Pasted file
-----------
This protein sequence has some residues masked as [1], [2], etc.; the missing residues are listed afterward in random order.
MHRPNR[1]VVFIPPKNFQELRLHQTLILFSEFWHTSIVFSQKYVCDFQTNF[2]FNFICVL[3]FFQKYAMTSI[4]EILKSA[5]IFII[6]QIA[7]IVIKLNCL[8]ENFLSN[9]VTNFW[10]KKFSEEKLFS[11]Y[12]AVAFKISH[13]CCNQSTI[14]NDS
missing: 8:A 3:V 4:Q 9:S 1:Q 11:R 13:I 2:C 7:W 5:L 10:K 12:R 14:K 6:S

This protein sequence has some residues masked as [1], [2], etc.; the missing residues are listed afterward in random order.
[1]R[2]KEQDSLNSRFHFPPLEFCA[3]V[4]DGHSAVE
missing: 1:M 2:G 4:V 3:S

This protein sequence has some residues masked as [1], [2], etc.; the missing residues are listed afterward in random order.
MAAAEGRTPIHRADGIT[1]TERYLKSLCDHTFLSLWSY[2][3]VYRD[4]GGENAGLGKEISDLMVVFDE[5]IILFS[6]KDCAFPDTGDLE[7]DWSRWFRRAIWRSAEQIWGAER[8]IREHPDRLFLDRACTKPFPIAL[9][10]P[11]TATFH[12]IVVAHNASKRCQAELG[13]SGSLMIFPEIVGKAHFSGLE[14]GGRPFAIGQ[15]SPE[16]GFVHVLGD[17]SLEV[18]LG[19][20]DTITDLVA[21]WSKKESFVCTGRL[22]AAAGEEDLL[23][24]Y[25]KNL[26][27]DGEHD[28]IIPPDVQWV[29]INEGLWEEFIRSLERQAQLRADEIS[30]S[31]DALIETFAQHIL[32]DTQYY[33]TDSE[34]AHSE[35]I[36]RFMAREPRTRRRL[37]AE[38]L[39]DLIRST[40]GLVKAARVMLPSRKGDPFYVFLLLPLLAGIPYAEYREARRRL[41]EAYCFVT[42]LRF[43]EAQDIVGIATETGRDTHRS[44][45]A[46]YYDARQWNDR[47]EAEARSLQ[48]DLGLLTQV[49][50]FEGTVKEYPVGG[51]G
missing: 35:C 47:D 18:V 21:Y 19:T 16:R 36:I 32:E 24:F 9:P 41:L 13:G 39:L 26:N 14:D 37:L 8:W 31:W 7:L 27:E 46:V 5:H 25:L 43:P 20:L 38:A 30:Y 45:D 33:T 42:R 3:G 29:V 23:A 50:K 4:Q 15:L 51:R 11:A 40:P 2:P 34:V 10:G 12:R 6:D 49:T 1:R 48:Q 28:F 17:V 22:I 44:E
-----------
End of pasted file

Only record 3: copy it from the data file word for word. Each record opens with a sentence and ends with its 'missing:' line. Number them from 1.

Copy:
This protein sequence has some residues masked as [1], [2], etc.; the missing residues are listed afterward in random order.
MAAAEGRTPIHRADGIT[1]TERYLKSLCDHTFLSLWSY[2][3]VYRD[4]GGENAGLGKEISDLMVVFDE[5]IILFS[6]KDCAFPDTGDLE[7]DWSRWFRRAIWRSAEQIWGAER[8]IREHPDRLFLDRACTKPFPIAL[9][10]P[11]TATFH[12]IVVAHNASKRCQAELG[13]SGSLMIFPEIVGKAHFSGLE[14]GGRPFAIGQ[15]SPE[16]GFVHVLGD[17]SLEV[18]LG[19][20]DTITDLVA[21]WSKKESFVCTGRL[22]AAAGEEDLL[23][24]Y[25]KNL[26][27]DGEHD[28]IIPPDVQWV[29]INEGLWEEFIRSLERQAQLRADEIS[30]S[31]DALIETFAQHIL[32]DTQYY[33]TDSE[34]AHSE[35]I[36]RFMAREPRTRRRL[37]AE[38]L[39]DLIRST[40]GLVKAARVMLPSRKGDPFYVFLLLPLLAGIPYAEYREARRRL[41]EAYCFVT[42]LRF[43]EAQDIVGIATETGRDTHRS[44][45]A[46]YYDARQWNDR[47]EAEARSLQ[48]DLGLLTQV[49][50]FEGTVKEYPVGG[51]G
missing: 35:C 47:D 18:V 21:Y 19:T 16:R 36:I 32:E 24:F 9:P 41:L 13:G 39:L 26:N 14:D 37:L 8:W 31:W 7:L 27:E 46:V 5:H 25:L 43:P 20:L 38:A 30:Y 45:D 33:T 42:R 3:G 29:V 23:A 50:K 4:Q 15:L 51:R 11:A 40:P 2:P 34:V 10:G 12:R 6:D 49:T 1:R 48:Q 28:F 17:V 22:I 44:E